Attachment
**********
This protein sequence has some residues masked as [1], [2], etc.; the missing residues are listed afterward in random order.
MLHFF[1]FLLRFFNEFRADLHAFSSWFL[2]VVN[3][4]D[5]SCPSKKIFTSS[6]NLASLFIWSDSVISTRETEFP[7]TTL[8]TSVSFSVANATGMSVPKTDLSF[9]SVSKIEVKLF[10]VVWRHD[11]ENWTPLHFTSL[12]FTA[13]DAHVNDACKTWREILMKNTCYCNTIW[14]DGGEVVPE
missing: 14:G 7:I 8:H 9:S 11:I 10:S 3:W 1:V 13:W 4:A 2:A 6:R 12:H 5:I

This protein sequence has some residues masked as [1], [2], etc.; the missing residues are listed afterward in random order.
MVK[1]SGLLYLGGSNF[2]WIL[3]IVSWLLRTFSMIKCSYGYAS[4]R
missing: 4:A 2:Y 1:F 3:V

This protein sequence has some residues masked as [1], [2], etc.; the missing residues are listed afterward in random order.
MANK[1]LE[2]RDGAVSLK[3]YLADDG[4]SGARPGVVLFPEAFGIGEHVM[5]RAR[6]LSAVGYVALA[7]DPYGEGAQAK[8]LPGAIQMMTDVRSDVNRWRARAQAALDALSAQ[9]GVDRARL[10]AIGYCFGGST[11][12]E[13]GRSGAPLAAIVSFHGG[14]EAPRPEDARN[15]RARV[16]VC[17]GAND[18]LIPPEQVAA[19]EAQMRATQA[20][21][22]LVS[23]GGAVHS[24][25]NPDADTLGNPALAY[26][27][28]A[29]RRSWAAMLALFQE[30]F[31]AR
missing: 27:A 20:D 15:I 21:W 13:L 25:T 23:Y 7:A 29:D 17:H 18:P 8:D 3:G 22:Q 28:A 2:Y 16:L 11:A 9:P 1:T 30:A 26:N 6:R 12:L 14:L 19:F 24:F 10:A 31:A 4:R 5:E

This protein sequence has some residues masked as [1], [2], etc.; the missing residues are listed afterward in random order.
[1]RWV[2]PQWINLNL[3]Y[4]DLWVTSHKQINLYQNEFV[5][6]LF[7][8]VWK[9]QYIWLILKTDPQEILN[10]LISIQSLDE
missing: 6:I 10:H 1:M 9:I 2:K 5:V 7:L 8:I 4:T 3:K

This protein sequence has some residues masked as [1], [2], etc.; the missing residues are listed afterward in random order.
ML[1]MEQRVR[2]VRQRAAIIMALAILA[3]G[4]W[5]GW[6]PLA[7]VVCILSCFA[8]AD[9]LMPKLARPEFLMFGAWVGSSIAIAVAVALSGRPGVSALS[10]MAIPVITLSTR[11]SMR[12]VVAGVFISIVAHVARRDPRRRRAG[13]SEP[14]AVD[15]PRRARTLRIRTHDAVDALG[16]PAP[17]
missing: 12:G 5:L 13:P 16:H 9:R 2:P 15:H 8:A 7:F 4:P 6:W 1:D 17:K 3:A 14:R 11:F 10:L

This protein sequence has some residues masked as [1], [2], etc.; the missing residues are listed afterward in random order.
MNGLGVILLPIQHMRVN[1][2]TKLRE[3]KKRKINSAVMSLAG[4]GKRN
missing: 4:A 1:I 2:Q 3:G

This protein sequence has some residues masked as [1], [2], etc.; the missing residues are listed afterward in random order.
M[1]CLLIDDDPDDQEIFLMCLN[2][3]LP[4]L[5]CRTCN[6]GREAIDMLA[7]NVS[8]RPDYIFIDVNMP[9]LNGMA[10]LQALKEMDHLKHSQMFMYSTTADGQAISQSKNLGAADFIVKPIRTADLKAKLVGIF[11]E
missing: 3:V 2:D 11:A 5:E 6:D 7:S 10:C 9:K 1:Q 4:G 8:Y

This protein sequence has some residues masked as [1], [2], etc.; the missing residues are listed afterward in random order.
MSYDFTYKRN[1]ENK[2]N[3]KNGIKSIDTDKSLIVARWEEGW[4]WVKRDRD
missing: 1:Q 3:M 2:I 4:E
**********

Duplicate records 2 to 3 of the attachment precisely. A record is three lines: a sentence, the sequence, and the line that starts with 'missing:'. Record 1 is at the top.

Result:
This protein sequence has some residues masked as [1], [2], etc.; the missing residues are listed afterward in random order.
MVK[1]SGLLYLGGSNF[2]WIL[3]IVSWLLRTFSMIKCSYGYAS[4]R
missing: 4:A 2:Y 1:F 3:V

This protein sequence has some residues masked as [1], [2], etc.; the missing residues are listed afterward in random order.
MANK[1]LE[2]RDGAVSLK[3]YLADDG[4]SGARPGVVLFPEAFGIGEHVM[5]RAR[6]LSAVGYVALA[7]DPYGEGAQAK[8]LPGAIQMMTDVRSDVNRWRARAQAALDALSAQ[9]GVDRARL[10]AIGYCFGGST[11][12]E[13]GRSGAPLAAIVSFHGG[14]EAPRPEDARN[15]RARV[16]VC[17]GAND[18]LIPPEQVAA[19]EAQMRATQA[20][21][22]LVS[23]GGAVHS[24][25]NPDADTLGNPALAY[26][27][28]A[29]RRSWAAMLALFQE[30]F[31]AR
missing: 27:A 20:D 15:I 21:W 13:L 25:T 23:Y 7:A 29:D 17:H 18:P 8:D 3:G 22:Q 28:A 2:Y 16:L 11:A 9:P 1:T 30:A 26:N 6:R 12:L 14:L 19:F 24:F 10:A 31:A 4:R 5:E